“You can’t be what you can’t see.” This is a quote by Marie Wilson, president and founder of The White House Project, and the tag line for Jennifer Siebel Newsom’s documentary, Miss Representation, a film that looks at the media’s impact on the American discourse of women’s bodies, women in power and the effect of internalization of being sold the same standards of what women should be, year after year. This is thought-provoking, explicit film that I wish my words could even give slight justice to – one that every woman should be required to see. It is currently being lined up for screenings for Rupert Murdoch, the Library of Congress, and edited into shorter versions to be shown in high schools, middle schools, and grade schools across America. It is more than a film, it is a start to a much needed reform of education, collective thinking, and a continuing of the great work of powerful women leaders in this country. Newsom began the film when she was pregnant with her first daughter, Montana, after examining her own internalized body dysmorphia and supposed place in the world. From the idea of absolute perfection as a coping mechanism after her older sister’s death, to an eating disorder and sexual assault that emotionally ravaged her for a few years of her young adult life, to her experience as an actress in Hollywood where she was specifically told to alter her appearance, lie about her age, and take her Stanford MBA off her professional resume to prevent the risk of her looking “too smart.”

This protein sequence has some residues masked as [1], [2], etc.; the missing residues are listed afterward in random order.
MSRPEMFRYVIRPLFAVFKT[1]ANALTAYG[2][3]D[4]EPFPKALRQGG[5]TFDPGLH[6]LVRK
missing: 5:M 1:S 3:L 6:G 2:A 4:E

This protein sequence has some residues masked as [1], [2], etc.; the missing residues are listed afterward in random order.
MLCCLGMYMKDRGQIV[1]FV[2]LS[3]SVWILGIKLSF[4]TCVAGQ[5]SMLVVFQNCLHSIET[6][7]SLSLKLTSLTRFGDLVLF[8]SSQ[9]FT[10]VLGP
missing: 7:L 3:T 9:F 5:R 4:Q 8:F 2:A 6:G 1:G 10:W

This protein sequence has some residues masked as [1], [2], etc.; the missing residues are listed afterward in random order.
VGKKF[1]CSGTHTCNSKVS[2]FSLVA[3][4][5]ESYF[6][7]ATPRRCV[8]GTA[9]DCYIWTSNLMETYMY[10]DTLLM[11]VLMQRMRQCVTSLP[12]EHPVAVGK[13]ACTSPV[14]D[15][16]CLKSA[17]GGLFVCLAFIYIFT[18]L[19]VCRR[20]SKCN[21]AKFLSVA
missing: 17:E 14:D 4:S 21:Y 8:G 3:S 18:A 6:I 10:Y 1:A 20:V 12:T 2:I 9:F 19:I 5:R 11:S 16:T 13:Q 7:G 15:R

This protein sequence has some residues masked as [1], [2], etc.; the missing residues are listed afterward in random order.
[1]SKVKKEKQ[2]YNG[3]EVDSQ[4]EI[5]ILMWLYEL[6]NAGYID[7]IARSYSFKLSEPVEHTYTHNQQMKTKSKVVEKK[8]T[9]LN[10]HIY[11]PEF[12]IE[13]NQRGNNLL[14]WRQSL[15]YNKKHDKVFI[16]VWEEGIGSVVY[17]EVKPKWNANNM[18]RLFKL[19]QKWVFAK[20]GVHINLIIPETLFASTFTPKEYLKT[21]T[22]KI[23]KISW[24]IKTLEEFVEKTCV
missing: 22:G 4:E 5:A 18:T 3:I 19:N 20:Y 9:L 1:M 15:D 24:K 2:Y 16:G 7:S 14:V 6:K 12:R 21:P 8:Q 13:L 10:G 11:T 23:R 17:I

The film also rattles off some staggering statistics. In a week, we watch an average of 31 hours of TV, listen to 17 hours of music, and have 3 hours dedicated to movies, creating an average of 10.45 hours a day of media influence – an influence which is best described by the CEO of Disney, Michael Eisner: